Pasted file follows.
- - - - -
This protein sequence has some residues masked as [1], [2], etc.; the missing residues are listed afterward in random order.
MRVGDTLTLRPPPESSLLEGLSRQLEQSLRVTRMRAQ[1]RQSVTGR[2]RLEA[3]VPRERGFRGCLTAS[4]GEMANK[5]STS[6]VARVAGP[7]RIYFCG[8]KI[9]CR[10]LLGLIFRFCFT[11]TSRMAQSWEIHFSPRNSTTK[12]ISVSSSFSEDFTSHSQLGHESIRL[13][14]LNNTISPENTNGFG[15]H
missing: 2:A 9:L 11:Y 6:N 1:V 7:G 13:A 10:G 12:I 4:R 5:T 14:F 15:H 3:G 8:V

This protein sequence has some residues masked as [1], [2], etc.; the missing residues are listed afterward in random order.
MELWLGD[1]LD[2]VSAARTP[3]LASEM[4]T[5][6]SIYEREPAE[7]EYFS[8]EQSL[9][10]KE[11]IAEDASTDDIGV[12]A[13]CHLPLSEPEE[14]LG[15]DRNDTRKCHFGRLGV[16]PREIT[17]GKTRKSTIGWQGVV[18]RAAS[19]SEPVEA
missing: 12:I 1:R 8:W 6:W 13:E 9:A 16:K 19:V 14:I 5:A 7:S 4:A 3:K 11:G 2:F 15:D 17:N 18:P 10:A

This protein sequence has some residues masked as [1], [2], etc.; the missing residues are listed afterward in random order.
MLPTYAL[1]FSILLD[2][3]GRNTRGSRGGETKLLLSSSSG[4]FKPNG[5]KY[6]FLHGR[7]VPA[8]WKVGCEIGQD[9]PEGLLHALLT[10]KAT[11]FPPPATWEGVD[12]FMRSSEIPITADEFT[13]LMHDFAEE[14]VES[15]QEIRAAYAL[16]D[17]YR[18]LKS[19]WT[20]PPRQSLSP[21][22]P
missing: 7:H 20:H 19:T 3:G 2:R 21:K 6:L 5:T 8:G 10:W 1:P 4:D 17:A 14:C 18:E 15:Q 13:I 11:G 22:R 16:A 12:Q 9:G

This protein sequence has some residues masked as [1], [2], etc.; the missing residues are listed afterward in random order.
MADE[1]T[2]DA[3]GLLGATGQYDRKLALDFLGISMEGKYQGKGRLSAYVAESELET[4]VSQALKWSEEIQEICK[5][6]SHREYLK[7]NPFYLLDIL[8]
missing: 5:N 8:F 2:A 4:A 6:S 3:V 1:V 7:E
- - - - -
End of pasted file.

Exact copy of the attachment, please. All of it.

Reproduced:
This protein sequence has some residues masked as [1], [2], etc.; the missing residues are listed afterward in random order.
MRVGDTLTLRPPPESSLLEGLSRQLEQSLRVTRMRAQ[1]RQSVTGR[2]RLEA[3]VPRERGFRGCLTAS[4]GEMANK[5]STS[6]VARVAGP[7]RIYFCG[8]KI[9]CR[10]LLGLIFRFCFT[11]TSRMAQSWEIHFSPRNSTTK[12]ISVSSSFSEDFTSHSQLGHESIRL[13][14]LNNTISPENTNGFG[15]H
missing: 2:A 9:L 11:Y 6:N 1:V 7:G 13:A 10:G 12:I 4:R 5:T 14:F 15:H 3:G 8:V

This protein sequence has some residues masked as [1], [2], etc.; the missing residues are listed afterward in random order.
MELWLGD[1]LD[2]VSAARTP[3]LASEM[4]T[5][6]SIYEREPAE[7]EYFS[8]EQSL[9][10]KE[11]IAEDASTDDIGV[12]A[13]CHLPLSEPEE[14]LG[15]DRNDTRKCHFGRLGV[16]PREIT[17]GKTRKSTIGWQGVV[18]RAAS[19]SEPVEA
missing: 12:I 1:R 8:W 6:W 13:E 9:A 16:K 19:V 14:I 5:A 7:S 4:A 3:K 11:G 2:F 15:D 17:N 18:P 10:A

This protein sequence has some residues masked as [1], [2], etc.; the missing residues are listed afterward in random order.
MLPTYAL[1]FSILLD[2][3]GRNTRGSRGGETKLLLSSSSG[4]FKPNG[5]KY[6]FLHGR[7]VPA[8]WKVGCEIGQD[9]PEGLLHALLT[10]KAT[11]FPPPATWEGVD[12]FMRSSEIPITADEFT[13]LMHDFAEE[14]VES[15]QEIRAAYAL[16]D[17]YR[18]LKS[19]WT[20]PPRQSLSP[21][22]P
missing: 7:H 20:H 19:T 3:G 2:R 21:K 6:L 5:T 8:G 10:W 1:P 4:D 17:A 14:C 18:E 15:Q 13:I 11:G 22:R 16:A 12:Q 9:G

This protein sequence has some residues masked as [1], [2], etc.; the missing residues are listed afterward in random order.
MADE[1]T[2]DA[3]GLLGATGQYDRKLALDFLGISMEGKYQGKGRLSAYVAESELET[4]VSQALKWSEEIQEICK[5][6]SHREYLK[7]NPFYLLDIL[8]
missing: 5:N 8:F 2:A 4:A 6:S 3:V 1:V 7:E